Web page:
|Systematic (IUPAC) name|
|Metabolism||Hydrolysed to ganciclovir|
|14px (what is this?)|
Valganciclovir (Valcyte, manufactured by Hoffmann–La Roche, and also known as Cymeval, Valcyt, Valixa, Darilin, Rovalcyte, Patheon, and Syntex) is an antiviral medication used to treat cytomegalovirus infections. As the L-valyl ester of ganciclovir, it is actually a prodrug for ganciclovir. After oral administration, it is rapidly converted to ganciclovir by intestinal and hepatic esterases.
Orally, available in 450 mg tablets. For patients who have received a transplant, the recommended dose is 900 mg once daily, starting within 10 days of transplantation and continuing for 6 months post transplantation. HIV patients might initially need to take the dose 900 mg twice daily for the first 3 weeks.
- Oral bioavailability is approximately 60%. Fatty foods significantly increase the bioavailability and the peak level in the serum.
- It takes about 2 hours to reach maximum concentrations in the serum.
- Valganciclovir is eliminated as ganciclovir in the urine, with a half-life of about 4 hours in people with normal kidney function.
- The mechanism of this drug is activation via a viral protein kinase HCMV UL97 and subsequent phosphorylation by cellular kinases. The phosphotransferase enzyme can likewise activate valganciclovir.
- Blood: neutropenia, anemia, low platelets. Myelosuppression is one of the main side effects that may limit prolonged use of valganciclovir.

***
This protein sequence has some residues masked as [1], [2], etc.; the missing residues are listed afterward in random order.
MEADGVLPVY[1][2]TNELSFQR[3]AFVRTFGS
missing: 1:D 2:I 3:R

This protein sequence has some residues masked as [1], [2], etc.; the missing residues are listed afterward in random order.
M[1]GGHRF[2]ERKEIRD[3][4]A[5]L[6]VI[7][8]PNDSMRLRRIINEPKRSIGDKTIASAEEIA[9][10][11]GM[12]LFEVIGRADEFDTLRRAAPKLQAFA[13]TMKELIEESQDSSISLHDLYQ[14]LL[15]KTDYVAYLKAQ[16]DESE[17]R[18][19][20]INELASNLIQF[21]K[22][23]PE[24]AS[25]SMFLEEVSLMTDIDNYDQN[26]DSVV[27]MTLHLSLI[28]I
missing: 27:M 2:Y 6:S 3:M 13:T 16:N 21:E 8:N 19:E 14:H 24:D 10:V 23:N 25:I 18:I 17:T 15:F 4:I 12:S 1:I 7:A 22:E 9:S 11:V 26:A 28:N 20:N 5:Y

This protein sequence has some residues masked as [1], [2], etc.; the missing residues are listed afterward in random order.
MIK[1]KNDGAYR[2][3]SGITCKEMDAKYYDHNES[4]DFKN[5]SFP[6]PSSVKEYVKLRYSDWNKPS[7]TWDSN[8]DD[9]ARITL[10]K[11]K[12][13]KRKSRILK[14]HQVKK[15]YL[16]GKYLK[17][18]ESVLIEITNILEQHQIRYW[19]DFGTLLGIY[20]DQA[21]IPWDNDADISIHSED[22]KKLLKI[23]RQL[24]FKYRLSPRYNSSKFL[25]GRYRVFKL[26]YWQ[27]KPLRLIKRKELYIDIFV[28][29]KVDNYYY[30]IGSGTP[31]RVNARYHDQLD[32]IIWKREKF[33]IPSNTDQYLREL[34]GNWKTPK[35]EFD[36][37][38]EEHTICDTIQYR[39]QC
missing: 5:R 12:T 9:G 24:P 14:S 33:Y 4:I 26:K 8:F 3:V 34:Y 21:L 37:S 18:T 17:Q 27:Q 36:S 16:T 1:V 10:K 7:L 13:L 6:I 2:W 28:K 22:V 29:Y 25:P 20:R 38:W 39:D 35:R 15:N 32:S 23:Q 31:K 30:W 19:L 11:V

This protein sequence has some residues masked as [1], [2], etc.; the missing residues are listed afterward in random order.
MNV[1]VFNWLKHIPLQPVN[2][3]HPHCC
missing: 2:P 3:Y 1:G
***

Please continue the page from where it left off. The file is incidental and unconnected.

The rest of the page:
- Gastrointestinal: diarrhea, nausea, vomiting, abdominal pain.
- Central nervous system: fever, headache, insomnia, paresthesia, and peripheral neuropathy.
- Ocular: retinal detachment
It has been proposed that valganciclovir could be used in the treatment of chronic fatigue syndrome. In an initial, open-label trial, 12 patients with elevated antibody titers to human herpesvirus 6 (HHV-6) and Epstein-Barr virus (EBV) and who had suffered with neurocognitive symptoms and debilitating fatigue consistent with chronic fatigue syndrome were administered valganciclovir for six months. "Nine out of 12 (75%) patients experienced near resolution of their symptoms, allowing them all to return to the workforce or full time activities," accompanied in the same patients by falls in antibody titers to both viruses. The results of a follow-up double-blind, placebo-controlled study of 30 patients were ambiguous: overall scores on the Multidimensional Fatigue Inventory (MFS-20) were nominally higher in valganciclovir-treated patients vs. placebo, but the difference was not statistically significant; moreover, there were no differences in antibody titers between the two groups. However, in a secondary analysis, differences in several specific subscales of the score were significantly different between valganciclovir treatment and placebo.
In a free preview of a Wednesday, March 4, 2015 online journal article from the New England Journal of Medicine, it was stated that,: "The treatment of symptomatic congenital cytomegalovirus (CMV) disease with intravenous ganciclovir for 6 weeks has been shown to improve audiologic outcomes at 6 months, but the benefits wane over time." ... "Treating symptomatic congenital CMV disease with valganciclovir for 6 months, as compared with 6 weeks, did not improve hearing in the short term but appeared to improve hearing and developmental outcomes modestly in the longer term. (Funded by the National Institute of Allergy and Infectious Diseases; ClinicalTrials.gov number, NCT00466817.)."